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Getting Back On Track After A Career Hiatus

Getting-back-on-track-after-career-hiatus

Once in a while, every working person has considered taking a break from their career. But they quickly shun the thought away. The reason being that they don’t want to struggle to re-enter the workforce after a career hiatus. 

Why Does It Happen?

You may think it’s uncommon, but actually, it is not a new phenomenon. All around the world, people have taken a career hiatus for elder care, and personal health issues. Most commonly for full-time parenting, the obligation of which predominantly weighs on women. 

woman sitting around table holding tablet
Brooke Cagle/ Unplash.com

According to the Harvard Business Review, 43% of highly-qualified women with children leave careers or take a career hiatus. It is undoubtedly challenging to return to work afterward.

Employers may be reluctant to recruit people with a gap in their resume. Whereas returnees may doubt their skills, mainly if they have been out of work for a long time.

The good news is that there are some key steps that talented professionals can take to increase their possibilities of success. Here are 4 ways that can help you to renew your lost confidence:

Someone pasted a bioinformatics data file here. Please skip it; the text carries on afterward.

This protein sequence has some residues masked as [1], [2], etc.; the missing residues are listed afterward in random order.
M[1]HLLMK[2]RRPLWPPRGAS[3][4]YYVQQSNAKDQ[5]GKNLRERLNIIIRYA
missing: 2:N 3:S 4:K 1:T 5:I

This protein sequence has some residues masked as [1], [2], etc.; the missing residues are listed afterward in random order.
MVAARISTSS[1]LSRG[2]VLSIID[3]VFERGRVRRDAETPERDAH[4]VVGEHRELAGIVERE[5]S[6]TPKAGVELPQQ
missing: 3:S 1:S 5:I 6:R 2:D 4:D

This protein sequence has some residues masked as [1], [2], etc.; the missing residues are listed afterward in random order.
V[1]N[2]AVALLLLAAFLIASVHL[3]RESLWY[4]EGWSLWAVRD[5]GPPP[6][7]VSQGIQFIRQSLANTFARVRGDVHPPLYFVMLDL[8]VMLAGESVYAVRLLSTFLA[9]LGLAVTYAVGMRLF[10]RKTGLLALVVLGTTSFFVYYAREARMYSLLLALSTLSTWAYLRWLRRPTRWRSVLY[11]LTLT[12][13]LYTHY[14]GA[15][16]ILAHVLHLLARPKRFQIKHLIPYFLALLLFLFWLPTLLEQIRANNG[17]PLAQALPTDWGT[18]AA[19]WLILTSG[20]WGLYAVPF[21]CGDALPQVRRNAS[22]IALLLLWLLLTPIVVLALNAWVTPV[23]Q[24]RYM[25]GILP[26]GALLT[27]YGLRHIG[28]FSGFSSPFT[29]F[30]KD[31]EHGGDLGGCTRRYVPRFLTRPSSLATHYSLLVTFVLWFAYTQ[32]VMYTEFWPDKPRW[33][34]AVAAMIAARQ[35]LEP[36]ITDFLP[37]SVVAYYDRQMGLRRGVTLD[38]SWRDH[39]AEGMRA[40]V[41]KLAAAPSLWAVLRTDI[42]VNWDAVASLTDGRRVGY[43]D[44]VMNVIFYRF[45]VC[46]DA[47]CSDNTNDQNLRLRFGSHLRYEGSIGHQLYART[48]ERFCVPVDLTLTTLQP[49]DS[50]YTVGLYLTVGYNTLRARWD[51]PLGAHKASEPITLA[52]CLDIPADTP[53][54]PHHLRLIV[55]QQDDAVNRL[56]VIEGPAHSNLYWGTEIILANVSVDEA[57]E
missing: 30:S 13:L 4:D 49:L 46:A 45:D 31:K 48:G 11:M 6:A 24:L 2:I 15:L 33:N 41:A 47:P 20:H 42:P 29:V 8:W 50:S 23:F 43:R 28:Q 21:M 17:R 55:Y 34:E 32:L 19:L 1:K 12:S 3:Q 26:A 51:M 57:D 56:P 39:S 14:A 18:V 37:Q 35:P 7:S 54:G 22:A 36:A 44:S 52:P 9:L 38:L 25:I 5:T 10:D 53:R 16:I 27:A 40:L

1. Network

Reach out to your ex-colleagues, clients, friends, and family. Tell everyone you know of your interest in returning to work after career hiatus. Keep networking until you find a job of your choice!

back-to-career
back-to-career

2. Be Confident

If you’ve been away from work for a couple of months or a couple of years, going back to work can be wearisome.

If you’re interviewing at a new organization, note that a confident personality will go a long way towards making a lasting impression on the HR.

3. Keep yourself updated with latest trends in the industry

One of the major concerns employers have about returnees is that they will not be up to date with the latest trends, processes, and procedures in their industry after a long career hiatus. 

This may mean that the interview questions will be a bit more complicated. The hiring manager wants to check if you know your stuff. The best way to prepare yourself is to remain connected throughout your career.

person holding pencil near laptop computer
Scott Graham/Unplash.com

4. Assess your situation

While you may feel ready to go back to work, you need to take a step back. Assess what you’re looking for and whether your priorities and skills have changed.

Ask yourself if the job you are interviewing for is fitting for your new home life. Will you be able to give time to your new job? Only apply after appraising your pros and cons. 

Everyone has their own career path

Taking a career break is more common than you’d think, sespite the prejudice sometimes attached to how potential candidates will fill that void. Every individual has different career ladders; they ascend at their own speed, depending on their goals.

So if you feel hesitant about jumping back in to work after a career hiatus, remember these tips to get you on the right path with new vigor.

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